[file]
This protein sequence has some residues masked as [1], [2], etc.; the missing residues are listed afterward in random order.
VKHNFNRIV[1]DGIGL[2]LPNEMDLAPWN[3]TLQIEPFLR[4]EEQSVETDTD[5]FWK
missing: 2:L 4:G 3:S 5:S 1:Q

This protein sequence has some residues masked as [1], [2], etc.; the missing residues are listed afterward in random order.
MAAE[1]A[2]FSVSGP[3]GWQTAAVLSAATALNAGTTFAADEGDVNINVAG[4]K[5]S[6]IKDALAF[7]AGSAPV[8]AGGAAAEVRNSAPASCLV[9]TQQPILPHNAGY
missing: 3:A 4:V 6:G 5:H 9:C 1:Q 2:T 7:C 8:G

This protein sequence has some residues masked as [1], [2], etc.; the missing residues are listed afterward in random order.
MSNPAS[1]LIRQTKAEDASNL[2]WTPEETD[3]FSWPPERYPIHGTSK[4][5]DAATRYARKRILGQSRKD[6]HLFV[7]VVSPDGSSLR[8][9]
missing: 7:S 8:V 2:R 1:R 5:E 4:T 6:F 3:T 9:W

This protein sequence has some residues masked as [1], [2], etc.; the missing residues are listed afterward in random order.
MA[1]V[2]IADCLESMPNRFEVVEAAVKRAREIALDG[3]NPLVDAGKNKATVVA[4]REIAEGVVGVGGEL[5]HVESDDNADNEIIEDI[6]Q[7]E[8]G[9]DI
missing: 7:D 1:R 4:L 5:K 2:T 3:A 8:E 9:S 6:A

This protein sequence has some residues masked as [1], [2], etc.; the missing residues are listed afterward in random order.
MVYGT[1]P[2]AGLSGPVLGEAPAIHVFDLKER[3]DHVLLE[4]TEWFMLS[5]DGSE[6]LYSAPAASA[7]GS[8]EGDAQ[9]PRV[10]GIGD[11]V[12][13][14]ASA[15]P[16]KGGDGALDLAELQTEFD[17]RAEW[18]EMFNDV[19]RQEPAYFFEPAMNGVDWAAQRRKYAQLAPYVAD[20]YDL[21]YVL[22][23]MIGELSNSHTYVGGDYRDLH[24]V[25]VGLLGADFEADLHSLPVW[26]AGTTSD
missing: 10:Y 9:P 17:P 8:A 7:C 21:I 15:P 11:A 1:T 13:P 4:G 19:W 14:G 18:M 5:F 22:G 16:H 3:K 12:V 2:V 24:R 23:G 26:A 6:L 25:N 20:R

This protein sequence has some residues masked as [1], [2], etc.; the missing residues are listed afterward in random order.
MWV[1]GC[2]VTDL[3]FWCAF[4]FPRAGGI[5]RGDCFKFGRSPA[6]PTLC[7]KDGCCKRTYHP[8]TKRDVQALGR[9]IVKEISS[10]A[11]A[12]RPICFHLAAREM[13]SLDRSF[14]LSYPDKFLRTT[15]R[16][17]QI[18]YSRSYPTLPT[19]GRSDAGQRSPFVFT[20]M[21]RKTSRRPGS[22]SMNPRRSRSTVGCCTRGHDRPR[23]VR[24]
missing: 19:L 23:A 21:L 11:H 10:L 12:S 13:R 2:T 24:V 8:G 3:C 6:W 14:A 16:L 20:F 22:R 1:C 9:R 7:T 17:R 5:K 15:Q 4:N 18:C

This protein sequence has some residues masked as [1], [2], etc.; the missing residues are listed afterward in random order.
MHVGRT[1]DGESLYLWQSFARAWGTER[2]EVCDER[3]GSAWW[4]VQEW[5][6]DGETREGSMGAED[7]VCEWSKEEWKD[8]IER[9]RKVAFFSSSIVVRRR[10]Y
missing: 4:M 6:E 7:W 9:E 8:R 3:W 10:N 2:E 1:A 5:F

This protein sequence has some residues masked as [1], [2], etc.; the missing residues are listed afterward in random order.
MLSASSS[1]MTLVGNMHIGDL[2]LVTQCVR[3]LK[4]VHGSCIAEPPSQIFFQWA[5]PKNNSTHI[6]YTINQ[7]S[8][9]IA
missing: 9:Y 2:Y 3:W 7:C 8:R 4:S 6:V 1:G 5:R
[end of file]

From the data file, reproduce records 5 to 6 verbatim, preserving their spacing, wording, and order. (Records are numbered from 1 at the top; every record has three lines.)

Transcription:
This protein sequence has some residues masked as [1], [2], etc.; the missing residues are listed afterward in random order.
MVYGT[1]P[2]AGLSGPVLGEAPAIHVFDLKER[3]DHVLLE[4]TEWFMLS[5]DGSE[6]LYSAPAASA[7]GS[8]EGDAQ[9]PRV[10]GIGD[11]V[12][13][14]ASA[15]P[16]KGGDGALDLAELQTEFD[17]RAEW[18]EMFNDV[19]RQEPAYFFEPAMNGVDWAAQRRKYAQLAPYVAD[20]YDL[21]YVL[22][23]MIGELSNSHTYVGGDYRDLH[24]V[25]VGLLGADFEADLHSLPVW[26]AGTTSD
missing: 10:Y 9:P 17:P 8:A 7:C 21:I 15:P 11:A 1:T 13:P 4:G 19:W 14:G 18:M 5:F 22:G 16:H 3:K 12:V 2:V 24:R 23:G 26:A 6:L 25:N 20:R

This protein sequence has some residues masked as [1], [2], etc.; the missing residues are listed afterward in random order.
MWV[1]GC[2]VTDL[3]FWCAF[4]FPRAGGI[5]RGDCFKFGRSPA[6]PTLC[7]KDGCCKRTYHP[8]TKRDVQALGR[9]IVKEISS[10]A[11]A[12]RPICFHLAAREM[13]SLDRSF[14]LSYPDKFLRTT[15]R[16][17]QI[18]YSRSYPTLPT[19]GRSDAGQRSPFVFT[20]M[21]RKTSRRPGS[22]SMNPRRSRSTVGCCTRGHDRPR[23]VR[24]
missing: 19:L 23:A 21:L 11:H 10:L 12:S 13:R 2:T 24:V 8:G 3:C 6:W 14:A 16:L 20:F 22:R 1:C 9:R 7:T 17:R 5:K 15:Q 4:N 18:C